“Salvation belongeth unto the Lord.”
“For by grace are ye saved through faith; and that not of yourselves: it is the gift of God”
“I will have mercy on whom I will have mercy, and I will have compassion on whom I will have compassion. So then it is not of him that willeth, nor of him that runneth, but of God that sheweth mercy.”
Order of Contents
Miller, Samuel – The Rejection of Revealed Truth Referable to Moral Depravity, Heb. 3:12 (1830), p. 195 ff. 44 pp.
Waddell, James – ‘Re-Examination of Dr. Girardeau’s Views of the Freedom of the Will’ in The Southern Presbyterian Review, 31.4 (Oct., 1880), pp. 690-716. Girardeau initially wrote two articles regarding the Fall of Adam in 1879 for The Southern Presbyterian Review. Waddell then responded with criticisms in the same journal. In two issues of the journal in 1880 Girardeau responded to Waddell. Here is Waddell’s response to Girardeau’s defense.
This article takes up the very interesting and somewhat complex issues regarding the nature of the decree of sin, whether it was permissive or not, and in what sense, the nature of its certainty, the relation of the decree to God’s foreknowledge, and Calvin’s interpretation of all of these things.
This is perhaps the best introduction to the Doctrines of Grace and Limited Atonement. John Owen’s work is perhaps the most extensive and full treatment of the question of the Extent of Christ’s Atonement available.
Fentiman, Travis – ‘John 3:16 – God’s Love for all Mankind in the Sincere Free Offer of the Gospel’ (2014) 16 paragraphs
A defense of Total Depravity, Unconditional Election, Limited Atonement, Irresistible Grace and Perseverance of the Saints
Girardeau, John – Calvinism & Evangelical Arminianism (1890) 584 pp.
Evangelical Arminianism is the popular teaching of the church at large today. It is often hard to pin down in order to analyze carefully. Here Girardeau carefully articulates it and contrasts it to the Biblical truths of Election, Reprobation and Justification, which fully exposes the inadequacies of Evangelical Arminianism. An easy to read book, but in-depth with much meat.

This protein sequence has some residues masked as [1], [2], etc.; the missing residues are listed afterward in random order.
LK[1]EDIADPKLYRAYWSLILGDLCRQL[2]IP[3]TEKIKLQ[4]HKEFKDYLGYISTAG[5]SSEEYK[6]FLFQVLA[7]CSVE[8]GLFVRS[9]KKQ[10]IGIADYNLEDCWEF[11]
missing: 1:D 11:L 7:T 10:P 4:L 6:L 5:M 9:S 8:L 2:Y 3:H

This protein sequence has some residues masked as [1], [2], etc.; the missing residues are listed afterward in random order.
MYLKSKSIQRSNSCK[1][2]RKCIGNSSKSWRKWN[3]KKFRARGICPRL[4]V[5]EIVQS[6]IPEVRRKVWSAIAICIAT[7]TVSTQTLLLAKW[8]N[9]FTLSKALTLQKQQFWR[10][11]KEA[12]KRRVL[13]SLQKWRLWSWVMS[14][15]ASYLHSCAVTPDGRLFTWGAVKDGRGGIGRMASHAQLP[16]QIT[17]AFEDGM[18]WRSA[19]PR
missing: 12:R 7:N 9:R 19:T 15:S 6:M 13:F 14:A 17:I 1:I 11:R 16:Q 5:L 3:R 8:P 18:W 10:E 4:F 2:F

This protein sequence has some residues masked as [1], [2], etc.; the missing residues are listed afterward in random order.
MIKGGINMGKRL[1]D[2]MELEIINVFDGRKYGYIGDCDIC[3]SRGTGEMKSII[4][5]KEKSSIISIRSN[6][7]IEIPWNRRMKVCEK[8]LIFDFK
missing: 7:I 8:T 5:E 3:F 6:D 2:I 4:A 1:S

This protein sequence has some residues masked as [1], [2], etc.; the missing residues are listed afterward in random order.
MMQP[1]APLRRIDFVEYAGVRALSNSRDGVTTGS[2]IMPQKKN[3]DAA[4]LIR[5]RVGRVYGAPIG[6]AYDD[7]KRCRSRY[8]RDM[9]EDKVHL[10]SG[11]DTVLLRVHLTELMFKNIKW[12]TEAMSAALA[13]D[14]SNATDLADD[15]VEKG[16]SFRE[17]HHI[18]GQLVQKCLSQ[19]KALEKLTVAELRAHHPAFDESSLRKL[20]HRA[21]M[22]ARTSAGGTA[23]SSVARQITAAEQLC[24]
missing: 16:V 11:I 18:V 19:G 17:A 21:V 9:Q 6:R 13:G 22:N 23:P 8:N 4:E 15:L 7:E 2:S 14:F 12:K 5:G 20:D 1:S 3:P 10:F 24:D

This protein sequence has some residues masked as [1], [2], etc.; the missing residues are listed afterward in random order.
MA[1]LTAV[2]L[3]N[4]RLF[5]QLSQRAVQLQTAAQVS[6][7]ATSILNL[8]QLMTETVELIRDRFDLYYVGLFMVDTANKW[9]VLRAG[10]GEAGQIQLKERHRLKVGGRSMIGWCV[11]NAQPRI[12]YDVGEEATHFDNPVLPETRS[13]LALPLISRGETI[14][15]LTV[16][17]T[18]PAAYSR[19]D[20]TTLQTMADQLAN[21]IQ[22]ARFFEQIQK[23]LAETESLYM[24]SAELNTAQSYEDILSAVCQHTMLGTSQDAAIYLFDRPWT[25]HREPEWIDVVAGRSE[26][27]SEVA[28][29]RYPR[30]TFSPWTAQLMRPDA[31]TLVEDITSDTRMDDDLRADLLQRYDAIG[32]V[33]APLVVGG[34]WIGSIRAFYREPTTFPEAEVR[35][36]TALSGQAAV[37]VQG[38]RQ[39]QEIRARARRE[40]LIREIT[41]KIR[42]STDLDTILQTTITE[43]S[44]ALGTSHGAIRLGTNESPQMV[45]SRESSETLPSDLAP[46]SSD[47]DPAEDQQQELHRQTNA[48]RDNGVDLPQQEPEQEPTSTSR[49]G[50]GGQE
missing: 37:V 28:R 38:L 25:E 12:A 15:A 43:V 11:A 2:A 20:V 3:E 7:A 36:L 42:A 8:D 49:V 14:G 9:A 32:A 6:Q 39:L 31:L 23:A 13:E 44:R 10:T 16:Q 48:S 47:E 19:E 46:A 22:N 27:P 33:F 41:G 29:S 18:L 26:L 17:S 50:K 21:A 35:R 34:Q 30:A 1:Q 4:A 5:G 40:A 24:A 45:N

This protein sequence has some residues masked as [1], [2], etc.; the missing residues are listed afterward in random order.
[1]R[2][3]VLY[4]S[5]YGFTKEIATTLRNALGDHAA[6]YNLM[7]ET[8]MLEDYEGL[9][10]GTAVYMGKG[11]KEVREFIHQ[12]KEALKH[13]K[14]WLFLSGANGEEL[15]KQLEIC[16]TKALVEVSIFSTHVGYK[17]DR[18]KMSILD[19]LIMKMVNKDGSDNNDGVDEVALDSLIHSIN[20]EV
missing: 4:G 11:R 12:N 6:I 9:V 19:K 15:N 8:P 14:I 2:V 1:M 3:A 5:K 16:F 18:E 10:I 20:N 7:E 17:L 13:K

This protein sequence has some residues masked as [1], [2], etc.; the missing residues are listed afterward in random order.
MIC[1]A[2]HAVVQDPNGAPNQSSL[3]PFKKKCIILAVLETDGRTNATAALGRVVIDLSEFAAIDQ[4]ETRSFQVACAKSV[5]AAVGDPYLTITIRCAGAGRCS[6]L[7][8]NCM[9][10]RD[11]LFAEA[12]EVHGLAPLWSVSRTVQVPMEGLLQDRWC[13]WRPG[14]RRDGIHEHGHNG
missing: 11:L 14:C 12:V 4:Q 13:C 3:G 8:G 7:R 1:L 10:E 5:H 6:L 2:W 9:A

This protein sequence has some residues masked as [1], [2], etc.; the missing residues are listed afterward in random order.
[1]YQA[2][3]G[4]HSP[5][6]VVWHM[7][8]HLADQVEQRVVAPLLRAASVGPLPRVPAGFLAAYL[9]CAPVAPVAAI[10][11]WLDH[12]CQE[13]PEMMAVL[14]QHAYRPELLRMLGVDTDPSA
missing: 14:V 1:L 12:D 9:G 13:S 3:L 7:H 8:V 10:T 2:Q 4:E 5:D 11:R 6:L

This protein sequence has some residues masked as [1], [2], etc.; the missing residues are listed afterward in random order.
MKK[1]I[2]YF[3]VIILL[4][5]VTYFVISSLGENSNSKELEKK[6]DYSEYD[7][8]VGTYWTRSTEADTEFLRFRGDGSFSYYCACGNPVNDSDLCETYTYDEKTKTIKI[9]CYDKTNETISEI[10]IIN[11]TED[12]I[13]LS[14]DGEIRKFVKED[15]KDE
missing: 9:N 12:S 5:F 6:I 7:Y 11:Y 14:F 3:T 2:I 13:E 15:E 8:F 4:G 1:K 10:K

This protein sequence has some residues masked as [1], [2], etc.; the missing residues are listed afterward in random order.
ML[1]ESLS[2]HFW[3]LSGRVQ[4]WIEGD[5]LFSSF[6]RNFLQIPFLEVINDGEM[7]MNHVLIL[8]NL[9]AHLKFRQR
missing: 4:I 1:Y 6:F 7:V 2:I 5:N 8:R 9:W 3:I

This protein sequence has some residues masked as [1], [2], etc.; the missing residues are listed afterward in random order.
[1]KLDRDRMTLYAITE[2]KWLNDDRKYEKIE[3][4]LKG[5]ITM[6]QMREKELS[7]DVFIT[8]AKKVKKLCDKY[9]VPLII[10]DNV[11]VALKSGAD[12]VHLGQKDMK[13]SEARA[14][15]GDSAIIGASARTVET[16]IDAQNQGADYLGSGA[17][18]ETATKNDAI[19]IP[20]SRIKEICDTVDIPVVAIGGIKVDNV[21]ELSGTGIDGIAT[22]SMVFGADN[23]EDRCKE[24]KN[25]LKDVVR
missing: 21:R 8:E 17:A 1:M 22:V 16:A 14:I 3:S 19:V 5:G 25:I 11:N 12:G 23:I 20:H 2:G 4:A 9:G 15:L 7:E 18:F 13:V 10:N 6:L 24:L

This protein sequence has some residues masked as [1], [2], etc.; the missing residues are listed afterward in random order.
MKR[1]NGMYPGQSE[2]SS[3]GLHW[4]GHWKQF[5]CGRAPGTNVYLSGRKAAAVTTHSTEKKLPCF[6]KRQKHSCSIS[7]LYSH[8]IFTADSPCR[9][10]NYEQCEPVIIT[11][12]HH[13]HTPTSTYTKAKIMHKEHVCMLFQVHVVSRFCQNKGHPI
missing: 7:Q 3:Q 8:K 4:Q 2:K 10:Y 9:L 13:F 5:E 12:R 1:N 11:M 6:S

Our relation to God is of the utmost consequence. What are all the relations that God bears to man? Kennedy takes up controversial subjects that were prominent in his day (and will always be of perennial interest to God’s people), of whether God is the father of all mankind, the sincere offer of the gospel, the warrant of faith, the extent of the atonement (and the error of the double-reference theory), the covenants of scripture, the doctrine of adoption, and others.
John ‘Rabbi’ Duncan
Just a Talker, pp. 20-21
“Calvinism, as I have heard Lutherans define it… is so horrible a thing that I shrink aghast at the thought of it!”
“Every unrenewed Arminian is a Pelagian, and every unrenewed Calvinist is a fatalist.”
“Calvinism and Pelagianism are the only consistent systems. Arminianism is utterly inconsistent and irrational.”
“I think I’m a high Calvinist. I have no objection to the height of the Calvinists, but I have objections to the miserable narrowness of some, the miserable narrowness.”
“As Calvinism rises to the infinite, it can’t be too high.”
On the Early Church
‘Sola Gratia’ in ‘Patristic Passages of Interest for Lutherans’ (2014)
The section gives excerpts from Chrysostom, John of Damascus & Augustine.
Cunningham, William – ch. 7, ‘The Church of the First Two Centuries: the Doctrines of Grace’ in Historical Theology 6 paragraphs
On the Post-Reformation
Cunningham, William – Reformers & the Theology of the Reformation (1862)
‘Calvinism & Arminianism’, p. 418 ff. 52 pp.
‘Calvinism & its Practical Application’, p. 525 ff. 74 pp.
‘Calvinism & the Doctrine of Philosophical Necessity’, p. 471 ff., 53 pp.
Philosophical necessity is not to be equated with Calvinism, nor is it a consequence from it, but Cunningham discusses the relation between the two.